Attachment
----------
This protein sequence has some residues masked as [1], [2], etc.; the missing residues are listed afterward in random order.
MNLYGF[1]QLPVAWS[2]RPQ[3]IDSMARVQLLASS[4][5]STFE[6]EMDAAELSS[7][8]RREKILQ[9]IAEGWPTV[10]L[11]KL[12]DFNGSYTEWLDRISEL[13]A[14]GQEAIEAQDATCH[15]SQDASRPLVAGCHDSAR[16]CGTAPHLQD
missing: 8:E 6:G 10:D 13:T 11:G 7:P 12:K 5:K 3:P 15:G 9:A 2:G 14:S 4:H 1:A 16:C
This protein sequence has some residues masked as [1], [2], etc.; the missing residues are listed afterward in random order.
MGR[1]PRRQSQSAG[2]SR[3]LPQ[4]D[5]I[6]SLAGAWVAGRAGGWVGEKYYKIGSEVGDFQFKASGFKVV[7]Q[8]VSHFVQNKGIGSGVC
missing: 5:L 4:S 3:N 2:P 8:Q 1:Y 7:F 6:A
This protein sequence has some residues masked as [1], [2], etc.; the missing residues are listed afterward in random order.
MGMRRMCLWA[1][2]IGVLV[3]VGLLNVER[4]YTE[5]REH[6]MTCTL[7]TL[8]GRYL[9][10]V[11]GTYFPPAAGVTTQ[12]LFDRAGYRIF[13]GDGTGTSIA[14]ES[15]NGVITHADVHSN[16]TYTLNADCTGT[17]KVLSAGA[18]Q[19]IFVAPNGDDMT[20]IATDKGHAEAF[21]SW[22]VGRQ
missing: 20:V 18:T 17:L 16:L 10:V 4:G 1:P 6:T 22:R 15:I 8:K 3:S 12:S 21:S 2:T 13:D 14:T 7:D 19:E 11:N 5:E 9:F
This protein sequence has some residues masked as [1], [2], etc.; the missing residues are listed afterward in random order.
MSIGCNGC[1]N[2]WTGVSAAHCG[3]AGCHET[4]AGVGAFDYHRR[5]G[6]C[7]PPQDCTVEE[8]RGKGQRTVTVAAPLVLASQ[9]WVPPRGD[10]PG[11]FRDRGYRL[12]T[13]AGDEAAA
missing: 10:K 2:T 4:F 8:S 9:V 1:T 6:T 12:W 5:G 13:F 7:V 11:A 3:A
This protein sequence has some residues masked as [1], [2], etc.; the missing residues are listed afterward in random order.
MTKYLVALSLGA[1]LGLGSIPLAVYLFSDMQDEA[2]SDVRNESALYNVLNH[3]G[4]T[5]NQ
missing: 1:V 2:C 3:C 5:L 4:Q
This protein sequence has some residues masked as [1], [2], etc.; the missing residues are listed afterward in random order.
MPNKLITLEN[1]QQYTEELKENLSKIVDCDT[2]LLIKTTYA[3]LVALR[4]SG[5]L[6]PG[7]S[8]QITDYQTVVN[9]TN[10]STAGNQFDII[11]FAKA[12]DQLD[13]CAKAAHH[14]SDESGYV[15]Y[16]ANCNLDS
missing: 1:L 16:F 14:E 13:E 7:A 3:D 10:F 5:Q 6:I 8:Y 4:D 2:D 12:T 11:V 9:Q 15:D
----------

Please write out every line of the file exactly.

This protein sequence has some residues masked as [1], [2], etc.; the missing residues are listed afterward in random order.
MNLYGF[1]QLPVAWS[2]RPQ[3]IDSMARVQLLASS[4][5]STFE[6]EMDAAELSS[7][8]RREKILQ[9]IAEGWPTV[10]L[11]KL[12]DFNGSYTEWLDRISEL[13]A[14]GQEAIEAQDATCH[15]SQDASRPLVAGCHDSAR[16]CGTAPHLQD
missing: 8:E 6:G 10:D 13:T 11:G 7:P 12:K 5:K 3:P 15:G 9:A 2:G 14:S 4:H 1:A 16:C
This protein sequence has some residues masked as [1], [2], etc.; the missing residues are listed afterward in random order.
MGR[1]PRRQSQSAG[2]SR[3]LPQ[4]D[5]I[6]SLAGAWVAGRAGGWVGEKYYKIGSEVGDFQFKASGFKVV[7]Q[8]VSHFVQNKGIGSGVC
missing: 5:L 4:S 3:N 2:P 8:Q 1:Y 7:F 6:A
This protein sequence has some residues masked as [1], [2], etc.; the missing residues are listed afterward in random order.
MGMRRMCLWA[1][2]IGVLV[3]VGLLNVER[4]YTE[5]REH[6]MTCTL[7]TL[8]GRYL[9][10]V[11]GTYFPPAAGVTTQ[12]LFDRAGYRIF[13]GDGTGTSIA[14]ES[15]NGVITHADVHSN[16]TYTLNADCTGT[17]KVLSAGA[18]Q[19]IFVAPNGDDMT[20]IATDKGHAEAF[21]SW[22]VGRQ
missing: 20:V 18:T 17:L 16:L 10:V 4:G 1:P 6:T 22:R 15:I 8:K 3:S 12:S 21:S 2:T 13:D 14:T 7:D 19:E 11:N 5:E 9:F
This protein sequence has some residues masked as [1], [2], etc.; the missing residues are listed afterward in random order.
MSIGCNGC[1]N[2]WTGVSAAHCG[3]AGCHET[4]AGVGAFDYHRR[5]G[6]C[7]PPQDCTVEE[8]RGKGQRTVTVAAPLVLASQ[9]WVPPRGD[10]PG[11]FRDRGYRL[12]T[13]AGDEAAA
missing: 10:K 2:T 4:F 8:S 9:V 1:T 6:T 12:W 5:G 13:F 7:V 11:A 3:A
This protein sequence has some residues masked as [1], [2], etc.; the missing residues are listed afterward in random order.
MTKYLVALSLGA[1]LGLGSIPLAVYLFSDMQDEA[2]SDVRNESALYNVLNH[3]G[4]T[5]NQ
missing: 1:V 2:C 3:C 5:L 4:Q
This protein sequence has some residues masked as [1], [2], etc.; the missing residues are listed afterward in random order.
MPNKLITLEN[1]QQYTEELKENLSKIVDCDT[2]LLIKTTYA[3]LVALR[4]SG[5]L[6]PG[7]S[8]QITDYQTVVN[9]TN[10]STAGNQFDII[11]FAKA[12]DQLD[13]CAKAAHH[14]SDESGYV[15]Y[16]ANCNLDS
missing: 1:L 16:F 14:E 13:E 7:A 3:D 10:F 5:Q 6:I 8:Y 4:D 2:D 12:T 11:V 9:Q 15:D